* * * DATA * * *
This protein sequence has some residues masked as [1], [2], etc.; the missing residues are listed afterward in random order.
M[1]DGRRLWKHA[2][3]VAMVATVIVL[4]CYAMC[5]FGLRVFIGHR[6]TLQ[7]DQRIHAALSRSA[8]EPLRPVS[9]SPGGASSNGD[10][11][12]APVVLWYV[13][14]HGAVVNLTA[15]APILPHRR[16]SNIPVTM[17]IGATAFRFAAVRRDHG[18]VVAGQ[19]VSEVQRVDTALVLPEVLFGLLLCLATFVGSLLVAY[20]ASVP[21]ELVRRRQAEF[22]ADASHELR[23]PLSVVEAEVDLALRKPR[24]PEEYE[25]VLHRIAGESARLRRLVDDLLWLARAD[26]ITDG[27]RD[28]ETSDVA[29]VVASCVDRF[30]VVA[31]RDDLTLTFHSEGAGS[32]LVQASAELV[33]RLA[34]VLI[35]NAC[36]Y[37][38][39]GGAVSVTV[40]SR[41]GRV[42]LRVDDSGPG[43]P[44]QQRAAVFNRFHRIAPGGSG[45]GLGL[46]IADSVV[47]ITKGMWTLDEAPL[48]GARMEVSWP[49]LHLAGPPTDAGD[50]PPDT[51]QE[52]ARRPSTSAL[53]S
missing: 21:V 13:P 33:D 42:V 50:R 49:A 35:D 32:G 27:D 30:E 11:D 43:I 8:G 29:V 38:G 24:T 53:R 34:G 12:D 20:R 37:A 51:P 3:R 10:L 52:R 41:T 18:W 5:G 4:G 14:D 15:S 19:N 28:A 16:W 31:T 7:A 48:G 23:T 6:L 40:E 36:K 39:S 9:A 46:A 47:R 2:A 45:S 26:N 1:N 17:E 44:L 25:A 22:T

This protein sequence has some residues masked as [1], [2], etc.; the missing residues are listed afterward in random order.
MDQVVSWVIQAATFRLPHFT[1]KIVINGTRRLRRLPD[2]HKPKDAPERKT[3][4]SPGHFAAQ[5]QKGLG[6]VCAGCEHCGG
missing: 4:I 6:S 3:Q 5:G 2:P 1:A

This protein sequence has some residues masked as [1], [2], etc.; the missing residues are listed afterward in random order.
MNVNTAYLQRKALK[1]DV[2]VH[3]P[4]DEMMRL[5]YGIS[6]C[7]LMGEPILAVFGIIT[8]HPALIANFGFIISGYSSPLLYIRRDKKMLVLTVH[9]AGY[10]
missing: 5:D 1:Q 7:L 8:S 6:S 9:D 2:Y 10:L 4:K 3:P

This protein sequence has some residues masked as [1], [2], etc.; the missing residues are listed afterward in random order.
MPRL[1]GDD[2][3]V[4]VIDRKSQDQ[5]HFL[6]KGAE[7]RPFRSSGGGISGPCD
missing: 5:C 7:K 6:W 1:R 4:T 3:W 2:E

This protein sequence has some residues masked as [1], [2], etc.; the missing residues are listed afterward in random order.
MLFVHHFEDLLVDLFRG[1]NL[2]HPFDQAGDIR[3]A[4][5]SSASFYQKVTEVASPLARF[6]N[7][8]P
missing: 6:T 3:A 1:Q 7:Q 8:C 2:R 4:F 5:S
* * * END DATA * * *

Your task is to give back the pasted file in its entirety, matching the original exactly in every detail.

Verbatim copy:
This protein sequence has some residues masked as [1], [2], etc.; the missing residues are listed afterward in random order.
M[1]DGRRLWKHA[2][3]VAMVATVIVL[4]CYAMC[5]FGLRVFIGHR[6]TLQ[7]DQRIHAALSRSA[8]EPLRPVS[9]SPGGASSNGD[10][11][12]APVVLWYV[13][14]HGAVVNLTA[15]APILPHRR[16]SNIPVTM[17]IGATAFRFAAVRRDHG[18]VVAGQ[19]VSEVQRVDTALVLPEVLFGLLLCLATFVGSLLVAY[20]ASVP[21]ELVRRRQAEF[22]ADASHELR[23]PLSVVEAEVDLALRKPR[24]PEEYE[25]VLHRIAGESARLRRLVDDLLWLARAD[26]ITDG[27]RD[28]ETSDVA[29]VVASCVDRF[30]VVA[31]RDDLTLTFHSEGAGS[32]LVQASAELV[33]RLA[34]VLI[35]NAC[36]Y[37][38][39]GGAVSVTV[40]SR[41]GRV[42]LRVDDSGPG[43]P[44]QQRAAVFNRFHRIAPGGSG[45]GLGL[46]IADSVV[47]ITKGMWTLDEAPL[48]GARMEVSWP[49]LHLAGPPTDAGD[50]PPDT[51]QE[52]ARRPSTSAL[53]S
missing: 21:V 13:P 33:D 42:V 50:R 49:A 35:D 32:G 27:D 30:E 11:D 43:I 8:G 29:V 38:G 24:T 53:R 34:G 12:D 20:R 37:A 51:P 3:R 10:L 52:R 41:T 18:W 5:G 4:G 14:D 15:S 19:N 28:A 16:W 31:T 7:A 48:G 23:T 6:L 40:E 36:K 39:S 9:A 46:A 47:R 2:A 45:S 26:N 1:N 17:E 44:L 25:A 22:T

This protein sequence has some residues masked as [1], [2], etc.; the missing residues are listed afterward in random order.
MDQVVSWVIQAATFRLPHFT[1]KIVINGTRRLRRLPD[2]HKPKDAPERKT[3][4]SPGHFAAQ[5]QKGLG[6]VCAGCEHCGG
missing: 4:I 6:S 3:Q 5:G 2:P 1:A

This protein sequence has some residues masked as [1], [2], etc.; the missing residues are listed afterward in random order.
MNVNTAYLQRKALK[1]DV[2]VH[3]P[4]DEMMRL[5]YGIS[6]C[7]LMGEPILAVFGIIT[8]HPALIANFGFIISGYSSPLLYIRRDKKMLVLTVH[9]AGY[10]
missing: 5:D 1:Q 7:L 8:S 6:S 9:D 2:Y 10:L 4:K 3:P

This protein sequence has some residues masked as [1], [2], etc.; the missing residues are listed afterward in random order.
MPRL[1]GDD[2][3]V[4]VIDRKSQDQ[5]HFL[6]KGAE[7]RPFRSSGGGISGPCD
missing: 5:C 7:K 6:W 1:R 4:T 3:W 2:E

This protein sequence has some residues masked as [1], [2], etc.; the missing residues are listed afterward in random order.
MLFVHHFEDLLVDLFRG[1]NL[2]HPFDQAGDIR[3]A[4][5]SSASFYQKVTEVASPLARF[6]N[7][8]P
missing: 6:T 3:A 1:Q 7:Q 8:C 2:R 4:F 5:S